How to make the best homemade chicken stock
Dining on a meal made with homemade chicken stock is satisfying. The hearty, rich chicken flavours are subtle yet tasty.
Then there is the multitude of health benefits that go with stock, sometimes called broth, made from bones.
Making this homemade chicken stock recipe is also a great way to get even more from your roast chicken leftovers while using up excess vegetables.
Once you have a handy supply of chicken stock in your fridge or freezer, you’ll be looking for even more recipes!
I love boiling rice in stock for extra goodness and flavour.
For best results, if possible use a large, deep stockpot for this recipe.
If you do not have one, use a large (at least 6-quart) Dutch oven, or a similar-sized double-handed pot.
Ideally, you need as much chicken as possible submerged in water.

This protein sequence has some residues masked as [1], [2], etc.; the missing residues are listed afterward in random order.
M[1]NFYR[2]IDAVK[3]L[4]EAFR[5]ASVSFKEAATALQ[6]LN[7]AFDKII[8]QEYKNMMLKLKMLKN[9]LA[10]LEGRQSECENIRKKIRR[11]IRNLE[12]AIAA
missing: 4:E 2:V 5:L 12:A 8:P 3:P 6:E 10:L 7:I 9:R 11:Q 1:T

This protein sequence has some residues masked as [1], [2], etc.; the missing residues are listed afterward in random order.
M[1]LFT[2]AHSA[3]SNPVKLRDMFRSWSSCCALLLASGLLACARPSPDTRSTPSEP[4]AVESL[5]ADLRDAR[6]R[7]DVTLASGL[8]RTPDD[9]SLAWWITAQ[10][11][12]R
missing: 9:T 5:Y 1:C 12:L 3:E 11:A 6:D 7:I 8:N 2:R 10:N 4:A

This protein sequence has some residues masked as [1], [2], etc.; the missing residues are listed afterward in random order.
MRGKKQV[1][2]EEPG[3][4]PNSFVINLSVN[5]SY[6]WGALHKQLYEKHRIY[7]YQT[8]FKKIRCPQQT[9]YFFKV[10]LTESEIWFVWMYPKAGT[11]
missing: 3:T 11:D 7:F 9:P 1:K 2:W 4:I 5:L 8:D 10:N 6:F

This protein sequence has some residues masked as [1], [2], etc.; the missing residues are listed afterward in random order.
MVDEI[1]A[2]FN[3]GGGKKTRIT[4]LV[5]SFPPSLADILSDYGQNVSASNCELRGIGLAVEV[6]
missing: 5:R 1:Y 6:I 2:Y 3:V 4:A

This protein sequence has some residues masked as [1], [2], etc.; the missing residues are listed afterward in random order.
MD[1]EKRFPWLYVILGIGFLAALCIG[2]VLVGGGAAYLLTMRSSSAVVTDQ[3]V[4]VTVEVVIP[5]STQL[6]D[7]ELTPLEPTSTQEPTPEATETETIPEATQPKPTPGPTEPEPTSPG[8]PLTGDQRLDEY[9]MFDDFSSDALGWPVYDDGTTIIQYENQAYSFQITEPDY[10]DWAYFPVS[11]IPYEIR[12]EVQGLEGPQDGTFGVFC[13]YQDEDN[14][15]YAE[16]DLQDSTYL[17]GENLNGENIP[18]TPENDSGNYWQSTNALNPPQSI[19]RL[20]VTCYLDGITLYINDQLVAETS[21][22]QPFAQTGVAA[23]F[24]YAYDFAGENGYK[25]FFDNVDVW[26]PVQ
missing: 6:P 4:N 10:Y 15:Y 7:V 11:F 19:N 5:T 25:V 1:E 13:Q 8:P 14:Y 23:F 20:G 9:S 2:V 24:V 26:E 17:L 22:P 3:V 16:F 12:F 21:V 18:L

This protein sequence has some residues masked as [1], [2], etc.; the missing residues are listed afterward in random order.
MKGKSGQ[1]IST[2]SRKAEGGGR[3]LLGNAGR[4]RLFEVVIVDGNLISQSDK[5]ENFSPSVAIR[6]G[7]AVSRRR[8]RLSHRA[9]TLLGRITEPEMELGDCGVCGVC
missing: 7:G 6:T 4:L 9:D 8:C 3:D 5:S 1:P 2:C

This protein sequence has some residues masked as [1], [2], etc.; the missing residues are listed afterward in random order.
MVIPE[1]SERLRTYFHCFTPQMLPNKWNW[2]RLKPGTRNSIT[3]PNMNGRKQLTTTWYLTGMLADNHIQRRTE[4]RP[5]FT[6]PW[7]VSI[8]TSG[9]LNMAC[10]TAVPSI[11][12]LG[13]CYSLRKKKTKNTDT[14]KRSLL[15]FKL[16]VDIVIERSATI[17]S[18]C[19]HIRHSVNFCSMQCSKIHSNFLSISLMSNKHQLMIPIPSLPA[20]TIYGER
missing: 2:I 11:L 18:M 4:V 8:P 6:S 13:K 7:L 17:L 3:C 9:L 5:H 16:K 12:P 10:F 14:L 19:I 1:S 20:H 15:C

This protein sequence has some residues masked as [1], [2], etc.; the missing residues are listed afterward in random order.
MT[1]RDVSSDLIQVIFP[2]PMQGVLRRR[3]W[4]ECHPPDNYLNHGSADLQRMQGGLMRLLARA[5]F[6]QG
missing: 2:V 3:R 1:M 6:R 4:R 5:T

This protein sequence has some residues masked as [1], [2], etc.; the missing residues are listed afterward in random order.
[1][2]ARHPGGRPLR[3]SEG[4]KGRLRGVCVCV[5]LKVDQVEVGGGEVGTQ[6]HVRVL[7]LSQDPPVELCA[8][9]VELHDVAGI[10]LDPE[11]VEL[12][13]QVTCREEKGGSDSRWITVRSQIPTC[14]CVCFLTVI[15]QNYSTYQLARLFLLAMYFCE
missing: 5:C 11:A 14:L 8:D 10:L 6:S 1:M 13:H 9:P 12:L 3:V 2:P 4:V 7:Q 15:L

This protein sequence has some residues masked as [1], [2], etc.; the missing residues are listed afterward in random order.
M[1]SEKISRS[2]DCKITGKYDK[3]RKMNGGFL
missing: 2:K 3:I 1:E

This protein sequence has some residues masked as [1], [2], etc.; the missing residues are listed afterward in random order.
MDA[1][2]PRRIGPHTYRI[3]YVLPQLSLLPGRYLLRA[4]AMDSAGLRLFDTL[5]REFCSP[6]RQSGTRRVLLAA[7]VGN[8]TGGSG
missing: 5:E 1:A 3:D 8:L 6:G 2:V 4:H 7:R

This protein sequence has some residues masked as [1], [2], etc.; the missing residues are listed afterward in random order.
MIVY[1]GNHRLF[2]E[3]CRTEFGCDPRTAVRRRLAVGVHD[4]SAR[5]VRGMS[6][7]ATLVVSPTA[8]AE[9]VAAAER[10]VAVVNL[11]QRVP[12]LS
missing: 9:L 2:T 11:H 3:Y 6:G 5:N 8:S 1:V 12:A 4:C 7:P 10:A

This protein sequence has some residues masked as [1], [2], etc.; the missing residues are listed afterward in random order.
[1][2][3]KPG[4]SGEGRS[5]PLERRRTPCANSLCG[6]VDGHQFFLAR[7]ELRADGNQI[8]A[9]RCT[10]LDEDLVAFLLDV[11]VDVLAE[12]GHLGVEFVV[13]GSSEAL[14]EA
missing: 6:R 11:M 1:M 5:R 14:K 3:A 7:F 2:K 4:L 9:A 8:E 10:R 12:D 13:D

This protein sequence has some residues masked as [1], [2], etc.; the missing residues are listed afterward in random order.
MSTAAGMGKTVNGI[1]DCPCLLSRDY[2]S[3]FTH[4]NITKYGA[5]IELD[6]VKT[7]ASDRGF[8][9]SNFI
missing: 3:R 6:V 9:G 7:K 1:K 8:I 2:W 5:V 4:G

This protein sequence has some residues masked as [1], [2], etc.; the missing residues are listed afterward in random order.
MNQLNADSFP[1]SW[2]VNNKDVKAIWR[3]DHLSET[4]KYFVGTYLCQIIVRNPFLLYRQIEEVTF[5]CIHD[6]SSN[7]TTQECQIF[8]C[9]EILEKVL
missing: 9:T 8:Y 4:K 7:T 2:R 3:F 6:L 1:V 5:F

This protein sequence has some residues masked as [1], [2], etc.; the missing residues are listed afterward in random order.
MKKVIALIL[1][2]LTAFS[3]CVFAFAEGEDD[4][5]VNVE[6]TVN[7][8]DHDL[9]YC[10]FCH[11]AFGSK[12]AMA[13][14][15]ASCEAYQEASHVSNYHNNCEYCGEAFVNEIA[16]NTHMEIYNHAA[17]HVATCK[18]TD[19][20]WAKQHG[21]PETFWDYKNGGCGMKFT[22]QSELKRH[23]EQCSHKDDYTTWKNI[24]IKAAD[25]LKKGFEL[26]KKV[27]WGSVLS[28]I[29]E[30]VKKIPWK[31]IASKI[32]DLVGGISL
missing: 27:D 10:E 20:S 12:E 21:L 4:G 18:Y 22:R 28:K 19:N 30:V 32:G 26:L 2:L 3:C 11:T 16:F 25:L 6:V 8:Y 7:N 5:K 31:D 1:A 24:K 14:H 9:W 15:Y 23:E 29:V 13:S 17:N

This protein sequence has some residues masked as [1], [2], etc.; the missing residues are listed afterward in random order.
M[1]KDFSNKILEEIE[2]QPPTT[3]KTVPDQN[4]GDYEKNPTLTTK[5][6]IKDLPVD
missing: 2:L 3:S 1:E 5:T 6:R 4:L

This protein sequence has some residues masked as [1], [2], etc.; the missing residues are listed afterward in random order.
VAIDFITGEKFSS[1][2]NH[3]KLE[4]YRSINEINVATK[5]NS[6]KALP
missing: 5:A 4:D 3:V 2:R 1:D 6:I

TIP: if you’re really stuck, break the chicken carcass into smaller pieces and use your crockpot.
When making stock, you are essentially boiling out the nutrients and collagen from the bones, fat, muscle and tendons.
I always add the chicken skin as it has the most collagen and is what makes the stock turn jelly-like once it has cooled down.
Why I like this recipe
- This recipe is flexible and by that I mean, if you only have 1 onion and 2 carrots in your kitchen, your stock will still turn out great!
What’s really important is that you have enough chicken carcass.
- Once everything is in the pot and you’ve got the simmering temperature just right, it’s easy to set the timer and leave the kitchen.
- This is the best way to use up vegetables that are turning soft.
If your onions or garlic bulbs have sprouted, include the green shoots too.
For peace of mind, I’ve been known to transfer everything over to my slow cooker mid-way through cooking, if I needed to pop out.
The recipe: Homemade Chicken Stock
Prep time: 20 minutes
Cook time: 3½ – 4 hours
Yields: 10 cups of chicken stock
- Large stockpot
- Long wooden stirring spoon
- 8″ chef’s knife
- Chopping board
- Vegetable peeler
- Measuring spoons
- Measuring cup
- Oven mitts
- Colander or a professional strainer
- Large bowl (that holds at least 10 cups of liquid)
- Freezer-safe containers, jars, or resealable bags
- Labels or permanent marker